I have to agree…generally when I see animals presented in some form of park setting…as in deer in cages or birds etc…they are for the most part kept in poor conditions. Often very unclean environment…small enclosures…no clean water etc…

    The worst thing is that they are not kept far enough away from the viewing public….in which case they can be harrassed by onlookers…anything from throwing things at them to throwing things into the cages…its very sad to see the total disrespect giving to animals here in the Middle East (generally speaking here).

  5. umm sumayah, I was impressed with what I saw – healthy animals with food and water. I did see there was a pen called “Desert dogs” but these dogs did look different and reading the story board about them their heritage was quite mixed.

  6. Actually, i’d agree with Bedu that the animals seem healthy and overall the Zoo is not at all bad. The only complaint I had was that I went on a really warm day so most big animals (elephant, cheetah etc) were hiding in shady spots and couldn’t be seen – and my son was disappointed! All he got to actually see properly was the birds & monkeys.

    I recently found out Friday is family day at the Zoo – I always thought it was for mothers & kids only during the week, with some days allotted to fathers & children. So am looking forward to going with my husband some day.

  7. It’s a great outing for a family and be sure to pack along a nice picnic basket and blanket to sit on. Many families did this the day I went and you could see they were having a great time making a full day at the Zoo.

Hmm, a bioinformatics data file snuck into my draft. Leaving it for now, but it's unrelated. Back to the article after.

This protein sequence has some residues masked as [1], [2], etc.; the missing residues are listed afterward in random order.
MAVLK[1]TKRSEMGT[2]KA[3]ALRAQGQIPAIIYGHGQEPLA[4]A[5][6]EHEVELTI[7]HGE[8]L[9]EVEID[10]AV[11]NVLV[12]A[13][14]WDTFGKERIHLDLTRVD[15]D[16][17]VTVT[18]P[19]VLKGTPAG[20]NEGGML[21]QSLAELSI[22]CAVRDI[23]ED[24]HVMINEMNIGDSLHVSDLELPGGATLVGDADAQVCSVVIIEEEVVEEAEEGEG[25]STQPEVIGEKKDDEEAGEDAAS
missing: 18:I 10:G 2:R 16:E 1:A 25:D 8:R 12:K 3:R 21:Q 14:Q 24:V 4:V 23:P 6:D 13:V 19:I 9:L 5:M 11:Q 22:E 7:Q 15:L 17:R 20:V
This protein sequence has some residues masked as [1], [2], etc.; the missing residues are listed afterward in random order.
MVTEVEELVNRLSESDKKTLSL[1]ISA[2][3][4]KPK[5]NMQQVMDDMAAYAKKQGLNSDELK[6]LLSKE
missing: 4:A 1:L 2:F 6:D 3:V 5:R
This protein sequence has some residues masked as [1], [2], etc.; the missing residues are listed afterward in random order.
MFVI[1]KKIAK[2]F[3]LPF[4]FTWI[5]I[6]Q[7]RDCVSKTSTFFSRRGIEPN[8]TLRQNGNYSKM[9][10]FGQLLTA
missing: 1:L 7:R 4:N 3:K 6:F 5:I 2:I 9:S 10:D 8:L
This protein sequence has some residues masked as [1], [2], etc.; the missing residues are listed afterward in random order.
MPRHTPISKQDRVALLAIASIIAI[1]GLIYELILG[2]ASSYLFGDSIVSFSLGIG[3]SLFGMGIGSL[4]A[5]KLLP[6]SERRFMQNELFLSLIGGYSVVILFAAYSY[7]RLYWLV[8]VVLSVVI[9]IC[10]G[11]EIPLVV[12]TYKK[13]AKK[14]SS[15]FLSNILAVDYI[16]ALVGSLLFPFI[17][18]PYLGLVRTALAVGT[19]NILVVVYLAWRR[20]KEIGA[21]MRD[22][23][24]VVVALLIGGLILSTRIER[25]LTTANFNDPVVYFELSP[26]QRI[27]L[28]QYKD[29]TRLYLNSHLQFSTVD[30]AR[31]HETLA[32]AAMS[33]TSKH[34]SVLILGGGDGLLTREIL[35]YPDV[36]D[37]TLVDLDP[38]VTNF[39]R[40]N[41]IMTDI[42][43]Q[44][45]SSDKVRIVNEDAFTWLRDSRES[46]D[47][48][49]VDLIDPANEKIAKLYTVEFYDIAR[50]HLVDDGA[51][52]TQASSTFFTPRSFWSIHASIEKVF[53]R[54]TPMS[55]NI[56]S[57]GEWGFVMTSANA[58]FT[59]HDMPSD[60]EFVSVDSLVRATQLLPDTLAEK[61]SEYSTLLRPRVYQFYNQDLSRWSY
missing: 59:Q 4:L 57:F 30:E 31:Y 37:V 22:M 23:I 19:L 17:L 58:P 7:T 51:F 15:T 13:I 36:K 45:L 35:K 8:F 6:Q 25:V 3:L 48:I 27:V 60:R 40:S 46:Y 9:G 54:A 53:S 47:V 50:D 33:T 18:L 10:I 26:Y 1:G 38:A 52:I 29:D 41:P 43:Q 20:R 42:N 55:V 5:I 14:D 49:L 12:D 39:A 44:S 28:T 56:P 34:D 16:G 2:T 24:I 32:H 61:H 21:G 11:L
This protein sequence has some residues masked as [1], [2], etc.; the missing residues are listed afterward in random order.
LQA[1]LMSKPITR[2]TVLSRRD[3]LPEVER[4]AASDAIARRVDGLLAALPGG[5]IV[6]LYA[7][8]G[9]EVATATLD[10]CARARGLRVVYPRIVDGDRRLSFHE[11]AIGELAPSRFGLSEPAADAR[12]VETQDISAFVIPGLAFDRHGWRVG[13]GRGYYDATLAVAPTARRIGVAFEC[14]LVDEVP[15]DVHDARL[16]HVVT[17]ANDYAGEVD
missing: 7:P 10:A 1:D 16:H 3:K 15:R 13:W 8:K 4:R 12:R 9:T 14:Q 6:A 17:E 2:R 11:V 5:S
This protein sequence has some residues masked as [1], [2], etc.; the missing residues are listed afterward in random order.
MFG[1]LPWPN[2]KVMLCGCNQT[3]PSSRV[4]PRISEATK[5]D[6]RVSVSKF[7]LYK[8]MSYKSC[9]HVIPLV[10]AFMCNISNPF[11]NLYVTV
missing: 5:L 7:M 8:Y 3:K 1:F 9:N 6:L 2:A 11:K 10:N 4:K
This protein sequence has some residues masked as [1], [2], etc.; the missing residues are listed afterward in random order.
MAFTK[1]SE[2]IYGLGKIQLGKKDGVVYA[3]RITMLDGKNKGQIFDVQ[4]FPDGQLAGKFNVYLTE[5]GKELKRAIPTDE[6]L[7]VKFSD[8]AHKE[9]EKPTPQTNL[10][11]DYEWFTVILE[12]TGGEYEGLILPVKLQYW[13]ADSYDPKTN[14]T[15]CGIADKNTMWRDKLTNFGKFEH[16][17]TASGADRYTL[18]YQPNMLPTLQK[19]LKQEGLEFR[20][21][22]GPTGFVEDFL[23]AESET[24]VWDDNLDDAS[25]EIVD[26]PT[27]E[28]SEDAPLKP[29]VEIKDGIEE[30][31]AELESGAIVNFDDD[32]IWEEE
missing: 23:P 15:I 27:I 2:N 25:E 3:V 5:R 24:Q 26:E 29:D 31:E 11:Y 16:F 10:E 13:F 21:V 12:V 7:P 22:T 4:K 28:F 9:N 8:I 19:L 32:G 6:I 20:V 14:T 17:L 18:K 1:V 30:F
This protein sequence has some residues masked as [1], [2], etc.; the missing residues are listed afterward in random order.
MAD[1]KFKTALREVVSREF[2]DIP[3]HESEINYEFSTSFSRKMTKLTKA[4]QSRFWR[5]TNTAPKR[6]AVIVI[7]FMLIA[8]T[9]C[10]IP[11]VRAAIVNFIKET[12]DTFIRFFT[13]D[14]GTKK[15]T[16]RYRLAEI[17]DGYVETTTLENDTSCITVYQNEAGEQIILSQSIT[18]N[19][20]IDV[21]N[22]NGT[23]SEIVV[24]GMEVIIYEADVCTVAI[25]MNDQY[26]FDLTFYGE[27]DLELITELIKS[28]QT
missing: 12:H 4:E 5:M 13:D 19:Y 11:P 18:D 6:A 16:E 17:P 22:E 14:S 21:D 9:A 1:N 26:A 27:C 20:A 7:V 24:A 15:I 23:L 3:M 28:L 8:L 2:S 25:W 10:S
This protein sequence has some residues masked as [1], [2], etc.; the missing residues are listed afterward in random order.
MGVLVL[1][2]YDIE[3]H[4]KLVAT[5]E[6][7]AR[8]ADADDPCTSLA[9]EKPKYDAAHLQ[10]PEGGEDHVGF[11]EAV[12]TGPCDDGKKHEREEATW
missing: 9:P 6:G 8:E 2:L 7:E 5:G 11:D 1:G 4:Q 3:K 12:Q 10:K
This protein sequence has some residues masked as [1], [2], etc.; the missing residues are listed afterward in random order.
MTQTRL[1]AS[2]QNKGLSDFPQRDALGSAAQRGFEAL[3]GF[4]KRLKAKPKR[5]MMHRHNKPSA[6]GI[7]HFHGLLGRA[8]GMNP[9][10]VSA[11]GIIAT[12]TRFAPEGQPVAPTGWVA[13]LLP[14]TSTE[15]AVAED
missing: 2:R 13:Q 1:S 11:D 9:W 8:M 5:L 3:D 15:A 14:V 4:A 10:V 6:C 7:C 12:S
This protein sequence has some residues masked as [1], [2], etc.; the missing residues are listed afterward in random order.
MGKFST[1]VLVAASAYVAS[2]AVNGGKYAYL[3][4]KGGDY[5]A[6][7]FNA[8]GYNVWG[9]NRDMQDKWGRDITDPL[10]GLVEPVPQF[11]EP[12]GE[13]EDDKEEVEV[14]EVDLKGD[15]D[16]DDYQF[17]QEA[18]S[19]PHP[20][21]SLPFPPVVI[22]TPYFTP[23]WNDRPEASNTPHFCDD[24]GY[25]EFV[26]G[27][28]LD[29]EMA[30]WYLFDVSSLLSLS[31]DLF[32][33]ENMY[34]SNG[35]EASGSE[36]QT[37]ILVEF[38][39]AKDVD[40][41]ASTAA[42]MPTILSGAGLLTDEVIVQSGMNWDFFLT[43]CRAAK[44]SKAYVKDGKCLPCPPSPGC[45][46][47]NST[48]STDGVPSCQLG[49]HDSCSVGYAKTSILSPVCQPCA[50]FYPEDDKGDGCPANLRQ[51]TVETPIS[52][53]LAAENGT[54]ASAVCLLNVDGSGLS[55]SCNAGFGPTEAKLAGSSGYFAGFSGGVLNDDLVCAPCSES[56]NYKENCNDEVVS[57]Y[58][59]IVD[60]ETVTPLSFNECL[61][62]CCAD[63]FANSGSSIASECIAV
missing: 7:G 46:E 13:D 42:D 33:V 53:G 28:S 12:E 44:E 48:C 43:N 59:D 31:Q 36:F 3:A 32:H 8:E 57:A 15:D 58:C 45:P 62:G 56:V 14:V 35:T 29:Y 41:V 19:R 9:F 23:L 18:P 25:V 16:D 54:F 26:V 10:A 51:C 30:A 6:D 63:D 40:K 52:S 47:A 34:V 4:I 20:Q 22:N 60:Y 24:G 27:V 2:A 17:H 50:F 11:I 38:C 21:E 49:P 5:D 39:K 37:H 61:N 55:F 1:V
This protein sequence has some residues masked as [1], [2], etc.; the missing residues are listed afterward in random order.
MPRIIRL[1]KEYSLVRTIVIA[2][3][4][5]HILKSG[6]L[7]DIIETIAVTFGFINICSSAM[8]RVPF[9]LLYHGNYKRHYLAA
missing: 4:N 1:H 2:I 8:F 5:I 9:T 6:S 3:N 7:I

8. one more valuable information

    thank you sister

  9. You’re welcome, Srinivas!

  10. The main picture is priceless! What a face

  11. I am somewhat relieved to hear that the zoo there seems to be ok for the animals, as I always wonder and worry about zoos overseas. The Jakarta zoo, if I remember correctly, was “eh…ok”, but they had an amazing Orang Utan rehabilitation center which I was lucky enough to visit with my after-school conservation club. Even have a picture of me holding one of the youngsters!!!

    My only concern was what you mentioned about people feeding the animals whatever they had in their hands and it not being regulated. Perhaps this is something the zoo should think about changing as it can lead to health and possibly safetly issues.

  12. One great thing about zoos and parks in the Middle East is that, unlike their North American counterparts, they are not out to rip you off and bottled water and snacks cost the same inside the park and outside.

    I have to ask, what WAS the creature in the first photograph on this page?

  13. Mezba.. I kinda see your point but I’d rather pay $5 for a small bottle of water at the zoo and see healthy and relatively happy (who’d really be happy in captivity) animals being well cared for, than pay $1 for the same size water but see sick, bored, and unhealthy animals.

  14. Is this how we’d look like coming out the zoo?! (Referring to first picture!) lol She/he is still lovely 🙂
    I have a love/hate relationship with zoos. On the one hand, those properly managed (and well-funded) provide much needed care to animals especially those endangered. With their state-of-the-art facilities they can be a haven for those animals robbed of their natural habitats. (It’s weird that we’d do that to do them and then feel indebted.)
    On the other hand it’s STILL not their homes. I don’t know what they’d prefer, to be free and roam for food/water/shelter and risk the hunger of predators or be well-fed/kept to ease procreation.